Started in 1991 by Lars Wikander and Mike McDowell, the company now has seven ships, including icebreakers, and is the largest polar fleet, carrying 10,000 passengers to polar regions each year.
When we first started out as a polar specialist in 1991, our offering was primarily focused on the privilege and exclusivity of visiting these very remote places on ships that were mostly old Russian icebreakers.
Over the years, we transitioned our fleet into more modern ships, offering more amenities on-board for our passengers to enjoy while they’re exploring the polar regions.
Quark Expeditions focuses on the client’s experience and we want to ensure that it’s the best in the polar industry. With the current changes in the luxury market, we want to offer the perfect balance between an on-board experience and an off-ship experience.
Therefore, we have transitioned our fleet into a much more modern one, with two new ships: the World Explorer and the Ultramarine.
On each ship we have historians, marine biologists, glaciologists and even a penguinologist – they share their knowledge and passion every day with our clients. For example, if we spot a pod of humpback whales, our marine biologist can offer our passengers a lecture about them.
The level of expertise on our ships is what makes us really stand out. We have individuals that have so much experience in the polar regions – every single day they look after our passengers and make sure they learn about everything that they witness when they travel with us.
We’ve identified four different profiles of passengers. Number one is the checklisters – they’re well-travelled, they’ve been to the Galapagos, done African safaris. Now they’re looking for something new. They want to do their seventh continent.
Then we have the learners – people who really like to learn when they travel – which is why we have such knowledgeable guides and educational content.
We have the escapists – people who like to go off the beaten path and experience remote regions. And finally, the adventurers, who want to explore and have more active adventures, which is why we provide activities such as landings on the ice.
It’s important that we call it an expedition – we’re not a cruise, we’re an expeditionary cruise.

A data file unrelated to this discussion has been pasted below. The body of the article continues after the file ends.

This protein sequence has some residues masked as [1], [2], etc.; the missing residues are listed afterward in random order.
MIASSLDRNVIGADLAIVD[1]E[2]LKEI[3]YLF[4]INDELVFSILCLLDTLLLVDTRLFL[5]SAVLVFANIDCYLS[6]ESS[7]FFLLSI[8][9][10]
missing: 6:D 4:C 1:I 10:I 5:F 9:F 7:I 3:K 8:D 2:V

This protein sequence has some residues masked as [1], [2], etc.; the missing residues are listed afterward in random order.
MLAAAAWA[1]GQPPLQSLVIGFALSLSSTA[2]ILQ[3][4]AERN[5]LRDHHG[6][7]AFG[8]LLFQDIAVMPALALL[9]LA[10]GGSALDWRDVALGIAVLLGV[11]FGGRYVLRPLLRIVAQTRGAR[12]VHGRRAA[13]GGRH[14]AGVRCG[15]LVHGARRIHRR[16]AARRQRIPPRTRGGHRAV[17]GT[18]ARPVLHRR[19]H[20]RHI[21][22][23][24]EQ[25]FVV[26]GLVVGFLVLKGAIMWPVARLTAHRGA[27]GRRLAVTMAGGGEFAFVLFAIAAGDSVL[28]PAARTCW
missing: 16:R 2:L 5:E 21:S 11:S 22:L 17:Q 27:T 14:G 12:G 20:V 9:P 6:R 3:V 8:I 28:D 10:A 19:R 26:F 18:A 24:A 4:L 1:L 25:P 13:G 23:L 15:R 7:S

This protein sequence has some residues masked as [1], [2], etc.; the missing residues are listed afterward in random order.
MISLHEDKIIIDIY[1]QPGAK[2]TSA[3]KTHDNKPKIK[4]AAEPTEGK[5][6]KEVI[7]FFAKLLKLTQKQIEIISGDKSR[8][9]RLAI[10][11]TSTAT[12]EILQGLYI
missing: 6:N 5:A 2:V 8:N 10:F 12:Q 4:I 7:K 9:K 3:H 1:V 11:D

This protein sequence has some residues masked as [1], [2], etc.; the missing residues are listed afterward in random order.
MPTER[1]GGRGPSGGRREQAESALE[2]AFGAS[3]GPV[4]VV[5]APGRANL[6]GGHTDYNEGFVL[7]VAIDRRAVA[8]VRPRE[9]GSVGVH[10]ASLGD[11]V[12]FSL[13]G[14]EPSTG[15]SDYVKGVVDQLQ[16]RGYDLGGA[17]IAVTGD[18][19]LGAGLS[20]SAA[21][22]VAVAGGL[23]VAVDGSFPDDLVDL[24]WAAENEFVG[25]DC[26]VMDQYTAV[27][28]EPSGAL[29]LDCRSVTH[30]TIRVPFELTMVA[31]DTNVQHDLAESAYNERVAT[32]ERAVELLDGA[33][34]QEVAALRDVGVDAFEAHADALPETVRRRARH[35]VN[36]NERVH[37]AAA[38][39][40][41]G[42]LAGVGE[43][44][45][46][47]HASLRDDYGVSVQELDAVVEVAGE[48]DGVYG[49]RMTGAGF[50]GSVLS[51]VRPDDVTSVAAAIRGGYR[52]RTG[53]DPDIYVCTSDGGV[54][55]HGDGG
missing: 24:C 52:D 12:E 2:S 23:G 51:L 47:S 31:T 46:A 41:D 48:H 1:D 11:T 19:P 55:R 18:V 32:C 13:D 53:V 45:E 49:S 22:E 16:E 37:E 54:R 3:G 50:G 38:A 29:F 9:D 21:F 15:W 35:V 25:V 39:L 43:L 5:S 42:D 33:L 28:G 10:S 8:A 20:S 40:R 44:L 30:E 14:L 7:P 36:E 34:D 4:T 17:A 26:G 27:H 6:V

In expedition cruises, the only thing we tell our passengers is where we start and where we end. Everything else changes day by day – weather, ice conditions, wildlife. We want to make sure the experience is once-in-a-lifetime, so our expedition leader and captain make sure every decision maximises the experience of our passengers.
We also offer extra optional adventures. The most popular is kayaking – it’s pretty unique in polar regions – and we have camping, mountaineering, cross-country skiing and stand-up paddle boarding.
Yes! In 2021 we will be operating our first own-built ship – the Ultramarine, which will be a game-changer in the polar industry.
Not only will it offer the largest entry level suites in the Polar industry, but it will also accommodate two helicopters, allowing helicopter flight-seeing experiences in Antarctica and some Arctic itineraries as well.
With helicopters, we can also access areas further in the polar regions, offering more activities to our passengers, including heli-hiking, heli-skiing, mountain biking and glacier kayaking.
As we understand that people are also more wellness conscious, we will have an in-depth wellness program on board with yoga and pilates sessions.
We will be exploring the Russian Far East, including Kamchatka. We’re also looking at Franz Josef Land – remote locations with incredible landscapes.
We want to innovate, and keep exploring further, and our new ship will help us continue our mission.
The polar regions are getting very popular. I started with Quark seven years ago and the number of passengers keeps growing and growing.
We see more and more people wanting to travel to these destinations, compared to seven years ago when agencies used to ask me, “Why would people go to Antarctica?”
Now agencies understand how incredible the polar destinations are. Demand is growing exponentially every year.
We have people from all around the world. We’re global and sold across the planet. We have teams in South America, North America, Europe and Australia.
A huge amount comes from the United States, which is one of our major markets. A large proportion comes from Asia, including China, who usually travel in separate charter trips.
We also have people from Europe, South America and Australia. On the same trip a passenger from Europe can meet passengers from all around the globe. With 130 to 199 passengers, the ships aren’t that big so there’s a lot of opportunity to get to know people.
We’re seeing a lot more solo travellers, and a lot of female polar travellers. We’re also seeing more and more people asking for specialist content.
People are hungry for more information, especially regarding the environment. They’re becoming more sensitive about protecting the environment and the polar regions in particular.